Increased intrauterine prostaglandin (PG) production is crucial for the initiation of parturition. To investigate the mechanisms controlling intrauterine PG synthesis, we examined the expression of the key PG biosynthetic isoenzymes, PG-H₂ synthase (PTGS)-1 and -2, in the amnion, visceral yolk sac (VYS), placenta and myo-endometrium of pregnant guinea pigs. This animal model was chosen because the hormonal milieu of pregnancy and the role of PGs in the hormonal control of parturition are similar to those in the human. PTGS1 mRNA abundance, measured by real-time RT-PCR, increased in the amnion and the placenta during the last third of gestation. During labour, PTGS1 mRNA levels decreased precipitously in all four tissues. PTGS1 protein abundance, assessed by immunoblotting, increased to high levels in the amnion and the placenta by the end of pregnancy and remained high during labour. PTGS2 mRNA expression was higher in the placenta than in the other tissues, but did not change before and during labour. PTGS2 protein expression decreased in the placenta and remained low in the other tissues during labour. Immunohistochemistry showed pervasive PTGS1 protein expression in the amnion and strong expression in the parietal yolk sac membrane (PYS) covering the placenta. PTGS2 was expressed in the PYS and the endometrium. The PTGS inhibitor piroxicam, administered in doses that inhibited PTGS1 but not PTGS2, significantly prolonged gestation. These data suggest that PGs generated by intrauterine PTGS1 are involved in the timing of birth in guinea pigs. The induction of PTGS1 in the amnion and the PYS is a critical event leading to labour in guinea pigs and models analogous changes in the human gestational tissues before labour.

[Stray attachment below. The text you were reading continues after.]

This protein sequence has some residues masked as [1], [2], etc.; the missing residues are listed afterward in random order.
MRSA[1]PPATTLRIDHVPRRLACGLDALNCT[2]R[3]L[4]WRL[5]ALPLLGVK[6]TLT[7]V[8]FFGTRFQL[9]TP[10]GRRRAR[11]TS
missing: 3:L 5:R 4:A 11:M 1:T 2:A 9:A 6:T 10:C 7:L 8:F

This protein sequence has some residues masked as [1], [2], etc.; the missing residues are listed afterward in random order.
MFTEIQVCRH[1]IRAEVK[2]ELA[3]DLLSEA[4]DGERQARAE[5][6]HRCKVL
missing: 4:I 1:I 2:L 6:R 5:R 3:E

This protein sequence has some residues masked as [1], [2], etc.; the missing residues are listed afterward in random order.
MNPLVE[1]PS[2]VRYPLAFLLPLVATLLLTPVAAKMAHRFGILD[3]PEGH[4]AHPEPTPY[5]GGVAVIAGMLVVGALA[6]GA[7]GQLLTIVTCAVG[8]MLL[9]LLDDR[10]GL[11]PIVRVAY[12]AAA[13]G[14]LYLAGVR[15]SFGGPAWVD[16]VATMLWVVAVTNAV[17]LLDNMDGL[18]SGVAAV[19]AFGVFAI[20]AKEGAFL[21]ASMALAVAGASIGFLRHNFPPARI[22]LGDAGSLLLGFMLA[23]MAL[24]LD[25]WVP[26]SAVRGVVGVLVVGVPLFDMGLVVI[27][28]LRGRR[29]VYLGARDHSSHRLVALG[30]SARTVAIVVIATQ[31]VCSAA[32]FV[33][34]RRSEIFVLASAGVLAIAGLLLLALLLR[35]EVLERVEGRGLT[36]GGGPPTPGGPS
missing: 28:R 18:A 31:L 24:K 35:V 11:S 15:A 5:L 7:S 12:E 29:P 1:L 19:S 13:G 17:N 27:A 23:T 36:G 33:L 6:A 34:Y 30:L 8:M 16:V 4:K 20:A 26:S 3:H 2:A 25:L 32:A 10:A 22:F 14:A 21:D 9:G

Journal of Physiology Vol. 569, Issue 3, p. 903-912